Karen Carroll started riding 14 years ago and hasn’t stopped. After being pillion twice, she knew if she and her date were going to be out motorcycling, she’d have to be piloting. She’s now clocked up over 187,000 km on her fourth bike, a Harley-Davidson Heritage Softail. Add in the 135,000 kilometers on previous bikes and the miles she’s accumulated on rentals all over the world, and you begin to get a picture of her love of riding.
Even before Karen got her motorcycle license, she was a confirmed adventure traveller. She’s hiked, cruised, and bicycled in destinations including Tibet, China and Nepal, Peru, France, England, Scotland, Wales, Italy, and Ireland. Once the motorcycle arrived, the bicycle travel stopped.
Six weeks after earning her license, she went to Americade. Following that she was always on the bike for four-day weekends, or when time allowed, a few weeks. She’s ridden in every state and province except for Nunavut and Northwest Territories. Early on, she joined the Durham Divas, a local riding club, and the Motor Maids, (MM), the first women’s North American organization. Many of her miles have been with her sisters in the wind, including to annual MM conventions, which can be anywhere in Canada or the United States.
Some of those miles were on gravel, but it wasn’t planned. Like the 130 kilometres of construction in the Yukon on the way to Alaska.
So why did she and her partner Onil Brault sign up for the Victoria Falls to Cape Town safari on 25 percent gravel?
“We wanted a trip that was technically challenging, a mix of gravel and pavement, and where we could experience a foreign culture with someone who understood it.”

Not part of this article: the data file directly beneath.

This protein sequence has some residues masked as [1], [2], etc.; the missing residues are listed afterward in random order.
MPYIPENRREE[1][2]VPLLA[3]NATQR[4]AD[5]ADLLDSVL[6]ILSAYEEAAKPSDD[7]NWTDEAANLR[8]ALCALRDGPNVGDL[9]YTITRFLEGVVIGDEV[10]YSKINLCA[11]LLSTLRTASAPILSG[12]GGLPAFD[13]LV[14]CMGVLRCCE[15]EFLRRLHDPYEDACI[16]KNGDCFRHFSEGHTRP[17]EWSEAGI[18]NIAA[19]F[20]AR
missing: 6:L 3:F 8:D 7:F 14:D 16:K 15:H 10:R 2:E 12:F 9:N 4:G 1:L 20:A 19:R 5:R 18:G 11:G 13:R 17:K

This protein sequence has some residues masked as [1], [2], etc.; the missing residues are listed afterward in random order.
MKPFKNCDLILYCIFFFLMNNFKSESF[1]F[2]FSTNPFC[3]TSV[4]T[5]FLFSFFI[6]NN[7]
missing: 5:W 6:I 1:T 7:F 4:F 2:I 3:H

Just like getting used to a new time zone or location, she’d acclimatized to prepare for a different style of riding and motorcycle than she was used to.
Karen was part of 18 Motor Maids who went to Ireland in 2014 on BMW’s. “I felt very comfortable on that bike,” she said. “Last summer, I rode another factory lowered F700GS through Slovenia, Croatia and Italy in comfort and assurance.
Then last fall, a trip to Chile and Argentina rocked her confidence. She didn’t get the lowered bike she’d been promised and could hardly touch the ground. A few hasty suspension adjustments later, she was sent on her way.
“I went down twice doing about 60 kilometres per hour,” she said. “It was due to my skill level as well as an improper set up that made the bike unstable. I was fishtailing like crazy.”
She’d already signed up for the Africa trip. Rene assured her she’d be getting a factory lowered F700 and recommended she take an off-road course. She and Onil headed up to SMART Adventures for a day, then returned to ride BMW’s on gravel just before going to Africa.
“I was terrified that I’d have the same issues as I had in Chile. The first day, I started to have that swimming feel and foreboding that I’m going to go down. Piet and Rene gave us great coaching and reminded me to stand up, and I didn’t feel it. By the second day, my confidence was back.
“One time, another girl, a seasoned rider, had pulled over to the shoulder to regain her composure. She later told me one of the scariest things on the trip was seeing me passing her and waving.
”Other than tipping in sand when stopped, nobody fell.”
“On one of our free days, Onil and I headed out on our own, guided only by a hand-drawn, detailed five-page map of the six passes in the area. To do that in Africa is incredible.
“This trip stands out for the experience and the culture. I faced a challenge and did it well, while dodging ostriches and zebras running along side.
“I retired a year ago. For the next five years we’ll do adventure motorcycle travel while we have our energy and health. Of course, in 2018, I’ll be riding to the MM convention in Alabama. I just hope my daughter’s baby arrives in time. After that, we’re off to somewhere in Europe.”
Photo Credits: Karen Carroll